- Generally a 'safer'; standard than your own home - gas and electrics checked

Lovelyskin Tue 29-Nov-16 10:27:34

It is quite hard to think of positives about paying over £1000 a month for an ordinary (some council) house and council tax, especially as I know the landlady's mortgage is paid off! However, I don't want the stress of buying at the moment and stretching my income, just to find as you say, repairs need doing. It is relatively stress-free, can move if you want, our agents are very good as well which is unusual, they fix any problems very quickly.

Gowgirl Tue 29-Nov-16 10:33:16

I get to live in zone 2 with great schools and the city on my doorstep so no I don't want to buy a house in another city which would be the only way we could afford it!

DeleteOrDecay Tue 29-Nov-16 10:37:36

We rent and whilst our main goal for the long term future is to eventually own, there are some positives to renting.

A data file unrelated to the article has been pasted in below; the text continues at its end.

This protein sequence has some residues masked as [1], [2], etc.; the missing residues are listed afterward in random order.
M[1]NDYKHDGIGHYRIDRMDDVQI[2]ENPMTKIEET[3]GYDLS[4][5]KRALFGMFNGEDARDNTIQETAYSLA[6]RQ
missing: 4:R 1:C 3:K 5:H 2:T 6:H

- Repairs are taken care of, we sort minor things ourselves but things like the boiler get taken care of for us.

- We are allowed to decorate, put pictures up etc - although I know this varies from LL to LL.

- If dp loses his job we can claim housing benefit and council tax reduction to help us through.

- We live in a decent area

That's all I've got actually. Sadly more negatives spring to mind than positives.

meridithssister Tue 29-Nov-16 10:40:29

I couldn't afford to buy in the village where I live. Advantage is all 3 children go to outstanding schools, my eldest is at one of the best 6th form (state) colleges in the country.
I am down the road from my mum.
Low crime rate, and we live near a beautiful country park.
I don't have to worry about the roof or the boiler.

malificent7 Tue 29-Nov-16 10:52:35

I must admit it was the freedom of buying unlimited Costas that did it for me. Although home owners always point out i could buy if i gave up my monthly Chai latte.... NEVER!

ThymeLord Tue 29-Nov-16 10:56:19

I rent roo and I can't see a time when I'll ever be able to buy so I've had to get used to it really. It does have its advantages that's true, many of which are listed above. The disadvantage I find is how renters are considered to be lesser than people who own. It's a very prevalent attitude.

Gowgirl Tue 29-Nov-16 10:59:19